We Used to Have Fun
The Great Humbling S5E3
I sat down to write a post about how I didn’t have a story to go with this episode of The Great Humbling, and then found that I did have a story. So you can head straight over to LibSyn, YouTube, Apple Podcasts, Spotify or wherever you do your listening – or read on, as I try to explain the history of capitalism and industrial modernity with the help of the KLF!
There’s a story I heard someone tell last week, a parent talking about their relationship with a grown-up child and how difficult it can be to have conversations about the things you really want to talk about.
‘And then I realised… we used to have fun together! So I’m thinking, that’s the place I need to start.’
It’s one of those stories that echoes outwards, as you recognise the same pattern on different scales. I’ve spent a lot of this month telling stories about the modern world and its paradoxes, what it is about the way that we’ve been living around here lately that calls for regrowing a living culture. And maybe it’s as simple as that: in a living culture, we have fun together, and somewhere along the way we forgot how to live like that.
When I say this kind of thing, I can hear a voice that whispers: Is he serious? Doesn’t he know what life was like for our ancestors – and how lucky we are to be alive now?
But if you’ve been reading or listening to me for a while, then you know that I’m never advocating for trying to go back to anything. I’m just leaning on what I learned from Ivan Illich, to recognise the strangeness of the ways we are living now by looking into ‘the mirror of the past’.
And here’s the part I’m looking at just now: so far as I can see, until the era of industrial modernity, there had never been a way of life in which humans were bound to choose the more efficient way of doing something over the more enjoyable way of doing it, the more profitable way of doing something over the more meaningful way of doing it.
This first came into focus for me years ago, reading’s reflections on Norse boatbuilding and the intricate designs that cover them. Now, Tony is a designer of wooden boats himself, so he was looking at these thousand-year-old craft with admiration for their functionality and also with a craftsman’s eye for the sheer work that had gone into making them beautiful. Hundreds of hours of work, over and above what it would have taken to make an equally serviceable boat. And, as he pointed out, these people brought the same approach to everything they made: ‘boats or helmets, or silver cups, or swords, or even rakes and scythes’.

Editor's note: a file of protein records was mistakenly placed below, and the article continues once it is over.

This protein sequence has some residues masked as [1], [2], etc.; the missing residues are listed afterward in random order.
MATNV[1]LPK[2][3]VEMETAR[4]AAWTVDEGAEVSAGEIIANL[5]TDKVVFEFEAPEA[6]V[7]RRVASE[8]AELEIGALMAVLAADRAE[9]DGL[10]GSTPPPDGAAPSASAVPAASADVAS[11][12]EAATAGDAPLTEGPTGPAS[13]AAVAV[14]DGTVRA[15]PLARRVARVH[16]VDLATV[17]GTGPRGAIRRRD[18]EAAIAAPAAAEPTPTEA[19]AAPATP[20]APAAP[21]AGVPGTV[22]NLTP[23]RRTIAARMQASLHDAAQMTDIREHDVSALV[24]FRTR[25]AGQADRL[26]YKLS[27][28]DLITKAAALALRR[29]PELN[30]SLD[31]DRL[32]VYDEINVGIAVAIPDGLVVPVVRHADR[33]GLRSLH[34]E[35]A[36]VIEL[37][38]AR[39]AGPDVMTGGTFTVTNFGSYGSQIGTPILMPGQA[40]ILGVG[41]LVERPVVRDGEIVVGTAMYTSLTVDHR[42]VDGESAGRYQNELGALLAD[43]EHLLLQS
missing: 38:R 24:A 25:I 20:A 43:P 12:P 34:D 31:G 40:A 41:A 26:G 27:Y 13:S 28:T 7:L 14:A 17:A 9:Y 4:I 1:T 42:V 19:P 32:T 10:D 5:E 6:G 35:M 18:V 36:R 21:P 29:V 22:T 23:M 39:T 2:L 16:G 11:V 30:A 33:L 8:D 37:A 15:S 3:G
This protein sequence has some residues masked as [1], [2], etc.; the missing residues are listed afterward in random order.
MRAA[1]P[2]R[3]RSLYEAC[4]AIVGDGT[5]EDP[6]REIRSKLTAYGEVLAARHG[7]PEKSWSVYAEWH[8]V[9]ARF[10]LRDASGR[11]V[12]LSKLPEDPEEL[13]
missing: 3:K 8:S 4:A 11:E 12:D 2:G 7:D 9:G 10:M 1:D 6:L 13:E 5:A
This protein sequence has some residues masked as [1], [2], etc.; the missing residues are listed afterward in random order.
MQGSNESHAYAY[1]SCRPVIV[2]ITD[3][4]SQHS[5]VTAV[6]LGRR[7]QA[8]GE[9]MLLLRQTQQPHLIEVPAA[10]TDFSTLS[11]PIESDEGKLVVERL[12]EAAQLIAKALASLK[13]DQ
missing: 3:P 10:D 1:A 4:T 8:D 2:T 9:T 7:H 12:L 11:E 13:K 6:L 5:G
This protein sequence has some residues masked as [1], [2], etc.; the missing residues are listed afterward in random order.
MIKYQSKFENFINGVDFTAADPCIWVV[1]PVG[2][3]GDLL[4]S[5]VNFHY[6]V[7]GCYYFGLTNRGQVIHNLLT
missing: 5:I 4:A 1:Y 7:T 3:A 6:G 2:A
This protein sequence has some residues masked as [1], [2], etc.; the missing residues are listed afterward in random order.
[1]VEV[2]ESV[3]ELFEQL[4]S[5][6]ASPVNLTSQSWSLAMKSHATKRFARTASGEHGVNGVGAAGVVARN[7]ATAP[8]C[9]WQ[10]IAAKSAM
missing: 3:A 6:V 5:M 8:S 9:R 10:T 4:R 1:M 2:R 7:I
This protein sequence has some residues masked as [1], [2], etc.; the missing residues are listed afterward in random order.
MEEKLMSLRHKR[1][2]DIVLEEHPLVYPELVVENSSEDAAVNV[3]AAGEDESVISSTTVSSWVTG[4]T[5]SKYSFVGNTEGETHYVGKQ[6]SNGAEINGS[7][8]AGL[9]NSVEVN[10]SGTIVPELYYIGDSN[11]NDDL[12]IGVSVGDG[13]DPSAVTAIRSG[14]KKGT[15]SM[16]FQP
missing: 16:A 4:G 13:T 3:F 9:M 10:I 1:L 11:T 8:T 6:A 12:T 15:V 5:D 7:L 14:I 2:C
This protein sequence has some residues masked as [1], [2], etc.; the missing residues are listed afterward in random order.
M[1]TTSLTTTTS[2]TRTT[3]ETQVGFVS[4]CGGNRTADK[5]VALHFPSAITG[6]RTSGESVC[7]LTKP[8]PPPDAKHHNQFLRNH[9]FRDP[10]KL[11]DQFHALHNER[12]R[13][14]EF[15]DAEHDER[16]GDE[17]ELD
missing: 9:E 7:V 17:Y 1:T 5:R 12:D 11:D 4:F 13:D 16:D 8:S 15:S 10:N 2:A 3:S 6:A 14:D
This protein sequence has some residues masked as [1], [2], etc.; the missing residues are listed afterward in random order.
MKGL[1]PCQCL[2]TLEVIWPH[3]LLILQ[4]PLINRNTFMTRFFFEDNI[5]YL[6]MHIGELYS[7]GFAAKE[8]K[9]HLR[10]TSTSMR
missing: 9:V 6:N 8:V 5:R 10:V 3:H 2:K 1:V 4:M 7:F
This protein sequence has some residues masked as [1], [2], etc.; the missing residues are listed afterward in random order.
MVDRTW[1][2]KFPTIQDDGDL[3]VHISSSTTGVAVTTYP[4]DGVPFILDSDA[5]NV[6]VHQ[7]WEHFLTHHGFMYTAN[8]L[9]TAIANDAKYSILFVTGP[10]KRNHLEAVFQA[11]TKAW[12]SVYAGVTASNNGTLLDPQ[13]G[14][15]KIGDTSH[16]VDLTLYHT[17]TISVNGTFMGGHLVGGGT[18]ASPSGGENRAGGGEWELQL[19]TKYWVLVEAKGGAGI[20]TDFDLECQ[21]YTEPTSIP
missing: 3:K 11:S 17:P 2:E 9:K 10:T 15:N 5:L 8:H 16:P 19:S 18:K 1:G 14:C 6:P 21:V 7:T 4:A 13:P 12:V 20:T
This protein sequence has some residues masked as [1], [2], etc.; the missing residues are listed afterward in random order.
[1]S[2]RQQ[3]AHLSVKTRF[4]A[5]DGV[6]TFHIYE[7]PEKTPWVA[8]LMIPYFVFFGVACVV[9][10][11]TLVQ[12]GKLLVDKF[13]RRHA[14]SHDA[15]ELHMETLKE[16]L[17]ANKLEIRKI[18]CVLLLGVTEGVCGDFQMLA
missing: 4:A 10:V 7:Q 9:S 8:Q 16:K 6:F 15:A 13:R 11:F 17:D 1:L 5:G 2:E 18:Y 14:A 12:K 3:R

Once you start looking with these eyes, you recognise that this is what humans have done everywhere, until quite recently.
There’s a story to be told here about the birth of capitalism and the rise of industrial mass production. I’ll tell it in more detail, someday soon – but for today, I only want to note that the distinctive feature of the societies to which this historical process gave rise is that productive activity is mostly governed by a logic that tends to strip it of things like meaning, playfulness and sociability.
Since most of us spend a good deal of our lives engaged in productive activity for money – so as to pay the rent or the mortgage, to buy food from the supermarket and so on – this leaves us well-fed and long-lived, sure, but undernourished when it comes to things like meaning, playfulness and sociability, unless we are fortunate enough to carve out lives that have an unusual shape to them.
In general, what happens is that our need for these things gets sold back to us in the form of consumption, all the things that are filed under ‘leisure’, the annual holiday in the sun, and – perhaps most toxic of all – the promise of retirement, when the lucky among us get a decade or two to travel the world and consume all the experiences it has to offer, before mortality catches up with us.
Many of us know that we can’t go on like this. We might not have a worked-out explanation, but we know in our bones that something is wrong. But like that parent who wanted to start a conversation with their adult child, we struggle to know where to start. And lately I’ve been wondering, what if we started by remembering that we used to have fun together?
These thoughts had all been brewing in the cauldron of the Regrowing a Living Culture series that I’ve been teaching this month. What I wasn’t expecting was to arrive at the recording of the latest episode of The Great Humbling and have them catalysed by Ed’s reading of John Higgs’s book The KLF: Chaos, Magic & the Band Who Burned a Million Pounds.
The other ingredients included a conversation in the comments of last week’s post about John Berger, an unexpected email about my words appearing in the unphotographable darkness of an exhibition in Leeds, and stumbling upon a conversation between two listeners who had very different reactions to our previous episode.
But if you want to know more about any of that, you’ll have to listen to the show, which you can find on LibSyn, YouTube, Apple Podcasts, Spotify and all the other places where podcasts are available.
Finally, I never want to lose track of my luck at having carved out a strange-shaped life that allows me – for now, at least – to make a living in ways that are woven through with meaning, playfulness and sociability. These days, a significant part of that is the support that I get from those of you who have made the leap to becoming paid subscribers to this Substack. So thank you, all of you, for this and the many other kinds of support that allow me to follow these threads and weave them together with those of many others.